On Thursday morning we talked about the experiences of the 2017 exchange programme and watched the aftermovie summarizing the results.We analyzed it and shared our thoughts and stories.IMG_5513 másolata In the second half of the day, Gabriela Telekfalvi held a workshop and sessions for the participants on the everyday life of people with disabilities.IMG_5376After the evaluation of the day, we enjoyed the Udvarhely Days, where concerts and good vibes welcomed the young people.

24 June 2022.

On Friday we gave the reins to Arnold Buttu and his father Csaba – founder of the Hungarian Foundation for the Visually Impaired in Transylvania (EMLE) – and had our first session with them, their life and their story. In the next workshop, they presented their school for the blind, told us about their motivation, principles and goals, and invited the young people to an interactive discussion. In the afternoon, we had the opportunity to try out different exercises and games focusing on the sensitivity of the visually impaired.IMG_5460 másolata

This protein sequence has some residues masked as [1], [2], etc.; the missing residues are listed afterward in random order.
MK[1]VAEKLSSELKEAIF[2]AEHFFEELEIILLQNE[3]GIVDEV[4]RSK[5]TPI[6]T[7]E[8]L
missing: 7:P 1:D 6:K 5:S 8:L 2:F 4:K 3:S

The evening was also dedicated to the festival.

25 June 2022.

On Saturday morning, the big task began. We asked the young people, divided into groups, to follow a pre-assigned route with wheelchairs and white canes, analyze the facilities in the neighborhood and record them on video. The teams were each given a different route, covering the whole city.IMG_5154 másolata The second part of the day was a visit to the Rezső Haáz Museum, where the works of the blind artist Lajos Katona were on display.

We spent the evening at the festival.

26 June 2022.

On Sunday morning we asked the groups to draw a mobile map of Odorheiu Secuiesc from on sights and experiences of the day before, in order to be able to compare the results with those of 2017, and then asked them to prepare a presentation. We spent the afternoon with a youthpass session, where we mainly reinforced the 7 key competences, but also learned many interesting things together.IMG_5238

This day was the last day of the Odorhei Days, so the young people could attend the closing concerts and parties.

27 June 2022.

It was the big day, the highlight of our project. We started this day at the City Hall, where the teams presented the city’s accessibility, highlighted pressing problems and collected suggestions for the city leaders. IMG_5954 másolataIn the second half of the day, as an optional programme, we went to the community center, where the founder of the institution showed us around the rooms equipped for people with disabilities with all kinds of mobility machines, and then demonstrated various interesting exercises. This evening was ours. With our volunteers, we presented Romanian culture through history, dances, videos and games.